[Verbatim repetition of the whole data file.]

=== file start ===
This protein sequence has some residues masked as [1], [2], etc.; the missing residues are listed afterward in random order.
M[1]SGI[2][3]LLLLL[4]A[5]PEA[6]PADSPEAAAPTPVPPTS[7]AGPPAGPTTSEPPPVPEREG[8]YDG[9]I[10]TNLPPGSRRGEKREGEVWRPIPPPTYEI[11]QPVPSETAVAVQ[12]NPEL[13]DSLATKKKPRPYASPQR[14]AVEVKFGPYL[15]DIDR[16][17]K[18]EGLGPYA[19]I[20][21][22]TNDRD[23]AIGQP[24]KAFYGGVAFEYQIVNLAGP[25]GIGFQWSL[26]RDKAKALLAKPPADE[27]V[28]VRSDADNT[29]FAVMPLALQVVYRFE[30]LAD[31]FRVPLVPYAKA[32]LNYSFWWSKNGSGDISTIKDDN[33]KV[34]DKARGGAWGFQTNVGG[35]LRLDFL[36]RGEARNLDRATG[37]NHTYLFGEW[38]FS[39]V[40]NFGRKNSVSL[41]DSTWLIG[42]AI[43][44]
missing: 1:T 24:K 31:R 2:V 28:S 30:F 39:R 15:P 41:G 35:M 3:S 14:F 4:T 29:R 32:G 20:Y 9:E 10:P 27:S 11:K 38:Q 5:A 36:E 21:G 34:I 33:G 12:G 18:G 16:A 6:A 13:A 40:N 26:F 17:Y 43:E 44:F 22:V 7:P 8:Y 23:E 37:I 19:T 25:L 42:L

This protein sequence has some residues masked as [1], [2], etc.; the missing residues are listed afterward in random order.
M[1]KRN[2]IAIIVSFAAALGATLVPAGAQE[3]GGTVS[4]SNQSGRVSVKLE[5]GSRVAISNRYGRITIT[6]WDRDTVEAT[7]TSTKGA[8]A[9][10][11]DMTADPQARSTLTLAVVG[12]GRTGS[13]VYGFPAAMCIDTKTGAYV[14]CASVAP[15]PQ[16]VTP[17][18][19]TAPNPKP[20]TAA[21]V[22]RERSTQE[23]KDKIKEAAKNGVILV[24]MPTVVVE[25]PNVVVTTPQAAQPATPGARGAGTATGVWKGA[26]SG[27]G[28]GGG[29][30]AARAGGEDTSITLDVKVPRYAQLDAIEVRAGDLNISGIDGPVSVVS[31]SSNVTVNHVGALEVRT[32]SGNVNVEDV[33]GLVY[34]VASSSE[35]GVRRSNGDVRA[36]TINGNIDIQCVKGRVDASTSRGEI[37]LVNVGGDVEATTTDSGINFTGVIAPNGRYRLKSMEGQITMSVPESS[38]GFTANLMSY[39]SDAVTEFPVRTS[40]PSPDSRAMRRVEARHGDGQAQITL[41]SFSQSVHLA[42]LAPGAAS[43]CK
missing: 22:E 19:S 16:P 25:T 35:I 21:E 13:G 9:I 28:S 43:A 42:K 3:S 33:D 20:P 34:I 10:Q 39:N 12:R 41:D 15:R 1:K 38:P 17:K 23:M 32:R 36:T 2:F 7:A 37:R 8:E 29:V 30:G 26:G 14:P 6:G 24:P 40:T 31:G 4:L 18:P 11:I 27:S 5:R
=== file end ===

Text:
This protein sequence has some residues masked as [1], [2], etc.; the missing residues are listed afterward in random order.
M[1]SGI[2][3]LLLLL[4]A[5]PEA[6]PADSPEAAAPTPVPPTS[7]AGPPAGPTTSEPPPVPEREG[8]YDG[9]I[10]TNLPPGSRRGEKREGEVWRPIPPPTYEI[11]QPVPSETAVAVQ[12]NPEL[13]DSLATKKKPRPYASPQR[14]AVEVKFGPYL[15]DIDR[16][17]K[18]EGLGPYA[19]I[20][21][22]TNDRD[23]AIGQP[24]KAFYGGVAFEYQIVNLAGP[25]GIGFQWSL[26]RDKAKALLAKPPADE[27]V[28]VRSDADNT[29]FAVMPLALQVVYRFE[30]LAD[31]FRVPLVPYAKA[32]LNYSFWWSKNGSGDISTIKDDN[33]KV[34]DKARGGAWGFQTNVGG[35]LRLDFL[36]RGEARNLDRATG[37]NHTYLFGEW[38]FS[39]V[40]NFGRKNSVSL[41]DSTWLIG[42]AI[43][44]
missing: 1:T 24:K 31:R 2:V 28:S 30:F 39:R 15:P 41:G 35:M 3:S 14:F 4:T 29:R 32:G 20:Y 9:E 10:P 27:S 11:K 38:Q 5:A 36:E 21:G 34:I 33:G 12:G 18:G 16:A 6:A 13:A 40:N 26:F 17:Y 43:E 44:F 22:V 7:P 8:Y 23:E 37:I 19:T 25:L 42:L

This protein sequence has some residues masked as [1], [2], etc.; the missing residues are listed afterward in random order.
M[1]KRN[2]IAIIVSFAAALGATLVPAGAQE[3]GGTVS[4]SNQSGRVSVKLE[5]GSRVAISNRYGRITIT[6]WDRDTVEAT[7]TSTKGA[8]A[9][10][11]DMTADPQARSTLTLAVVG[12]GRTGS[13]VYGFPAAMCIDTKTGAYV[14]CASVAP[15]PQ[16]VTP[17][18][19]TAPNPKP[20]TAA[21]V[22]RERSTQE[23]KDKIKEAAKNGVILV[24]MPTVVVE[25]PNVVVTTPQAAQPATPGARGAGTATGVWKGA[26]SG[27]G[28]GGG[29][30]AARAGGEDTSITLDVKVPRYAQLDAIEVRAGDLNISGIDGPVSVVS[31]SSNVTVNHVGALEVRT[32]SGNVNVEDV[33]GLVY[34]VASSSE[35]GVRRSNGDVRA[36]TINGNIDIQCVKGRVDASTSRGEI[37]LVNVGGDVEATTTDSGINFTGVIAPNGRYRLKSMEGQITMSVPESS[38]GFTANLMSY[39]SDAVTEFPVRTS[40]PSPDSRAMRRVEARHGDGQAQITL[41]SFSQSVHLA[42]LAPGAAS[43]CK
missing: 22:E 19:S 16:P 25:T 35:I 21:E 13:G 9:I 28:S 43:A 42:K 3:S 33:D 20:P 34:I 10:Q 39:N 12:R 41:D 15:R 1:K 38:P 17:K 23:M 32:R 36:T 2:F 7:A 37:R 8:E 29:V 30:G 26:G 14:P 6:G 24:P 40:T 31:G 4:L 18:P 11:I 27:S 5:R